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Obama will not negotiate and US Speaker Boehner says House will not agree to raise the US debt ceiling without packaging it with other conditions

Obama will not negotiate and US Speaker Boehner says House will not agree to raise the US debt ceiling without packaging it with other conditions

by Kymberly Martin

NZ Dollar

The NZD/USD showed a bit of volatility at the end of the week to close around 0.8320.

With the stalemate in US fiscal negotiations continuing to prevail at the end of the week, the NZD/USD bobbed sideways around the 0.8300 level for much of Friday. Breaking higher early on Saturday morning it soon found resistance approaching the 0.8350 level, drifting off to close the week at 0.8320.

The NZD made steady gains relative to the GBP and EUR on Friday night. The NZD/GBP moved up from 0.5130 to end the week just below 0.5200. A solid band of resistance for this cross remains at 0.5220-0.5260.

The NZD/AUD ended the week close to 0.8820. For much of the past month it has been consolidating in a 0.8750-0.8920 range. This week’s AU data will be important for the RBA’s policy outlook and the AUD.

Tomorrow’s NAB business survey for September will be important, in gauging whether last month’s improvement in sentiment can be sustained.

Thursday’s employment report will also be key. The AU unemployment rate is expected to remain at 5.8% in September even as further deterioration is expected over the medium-term. Our NAB colleagues continue to anticipate that at least one further rate cut will be required from the RBA in coming months.

We continue to expect further NZD/AUD appreciation over the medium-term. We see the cross trading around 0.9100 by early next year.

Today is a public holiday in many Australian States. The NZ focus will be on the release of QV house price data. We expect another strong annual increase. Its commentary will be more important, as insight into early-stage impacts of LVR restriction.

Offshore the focus will continue to be US political developments. Crucial resistance for the NZD/USD remains at 0.8350, ahead of 0.8400. Support is eyed at 0.8300.

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Majors

The “risk sensitive” NZD, AUD and CAD outperformed on Friday night, while the USD also found some favour late in the week.

There was little in the way of significant developments in the US fiscal negotiations debacle on Friday night. US Speaker Boehner said the House will not agree to raise the US debt ceiling without packaging it with other conditions. By contrast, President Obama maintains he will not negotiate with Republicans over the issue.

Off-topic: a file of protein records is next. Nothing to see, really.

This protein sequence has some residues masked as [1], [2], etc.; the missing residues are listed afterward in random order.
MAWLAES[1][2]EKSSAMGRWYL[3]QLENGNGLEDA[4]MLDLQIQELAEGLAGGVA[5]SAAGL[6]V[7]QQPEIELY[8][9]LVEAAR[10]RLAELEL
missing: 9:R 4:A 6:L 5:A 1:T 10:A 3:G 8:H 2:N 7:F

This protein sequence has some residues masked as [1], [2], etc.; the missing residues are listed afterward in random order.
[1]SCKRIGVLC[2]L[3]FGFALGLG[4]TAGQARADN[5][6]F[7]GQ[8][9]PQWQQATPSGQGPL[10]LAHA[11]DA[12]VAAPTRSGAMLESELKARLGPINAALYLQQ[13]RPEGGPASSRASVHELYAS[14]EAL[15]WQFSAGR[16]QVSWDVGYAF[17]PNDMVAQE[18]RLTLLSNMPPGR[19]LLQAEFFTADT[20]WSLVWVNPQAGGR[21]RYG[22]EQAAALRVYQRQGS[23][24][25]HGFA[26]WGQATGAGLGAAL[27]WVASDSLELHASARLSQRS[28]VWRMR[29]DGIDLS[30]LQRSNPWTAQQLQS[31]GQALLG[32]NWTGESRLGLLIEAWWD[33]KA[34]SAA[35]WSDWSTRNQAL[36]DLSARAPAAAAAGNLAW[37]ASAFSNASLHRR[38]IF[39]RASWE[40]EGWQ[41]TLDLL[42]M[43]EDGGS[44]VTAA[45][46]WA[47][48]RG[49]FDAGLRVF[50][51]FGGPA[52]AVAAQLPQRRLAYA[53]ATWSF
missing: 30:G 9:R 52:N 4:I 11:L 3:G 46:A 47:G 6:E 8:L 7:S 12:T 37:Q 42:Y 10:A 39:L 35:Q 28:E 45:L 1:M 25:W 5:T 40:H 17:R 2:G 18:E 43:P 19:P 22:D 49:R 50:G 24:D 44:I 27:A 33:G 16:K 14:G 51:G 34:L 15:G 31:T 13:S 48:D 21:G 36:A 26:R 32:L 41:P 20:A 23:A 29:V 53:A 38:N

Despite the stalemate, European and US equity markets managed to end the week on a positive note. The Euro Stoxx 50 closed up 0.90% and the S&P500 up 0.70%. Still, our risk appetite index (scale 0-100%) closed the week at 58%, down from September highs around 72%.

Despite uncertainty still reigning over the US, the USD gained some friends early on Saturday morning, as the EUR fell through previous support levels. The USD index closed the week at 80.10, a decent bounce from mid-week lows close to 79.60. The EUR/USD broke through support at the 1.3580 level to end the week just below 1.3560.

The GBP/USD extended its pullback of recent days. It is still our view that recent data momentum suggests the UK may outperform the Eurozone and the US. There has been no UK data to seriously challenge this view in recent days. However, price action in recent days suggests the market may be tiring of this story which has been factored in by the strong recovery in the GBP since early July. Further upside data surprises may be required if the GBP is to hold onto its gains. The GBP/USD ended the week at 1.6010 down from last week’s highs of 1.6260.

The AUD strengthened during the day on Friday, consolidating those gains overnight. The AUD/USD ended the week around 0.9450. Key resistance remains at the mid-September highs of 0.9520. Today is a public holiday for much of AU. The local focus for the currency will come later in the week with the NAB business confidence survey tomorrow and the AU employment report on Thursday.

Given the lockdown in the US the US data schedule is highly uncertain this week. Crucial US payrolls data is expected to be released at some point. Private sector data releases however will be unaffected and the US Fed minutes for September should also be published early Thursday morning (NZT).

For today, the global data schedule is fairly low key, featuring the Japanese monthly economic report and the Eurozone investor confidence survey. All eyes will remain on political developments in the US.

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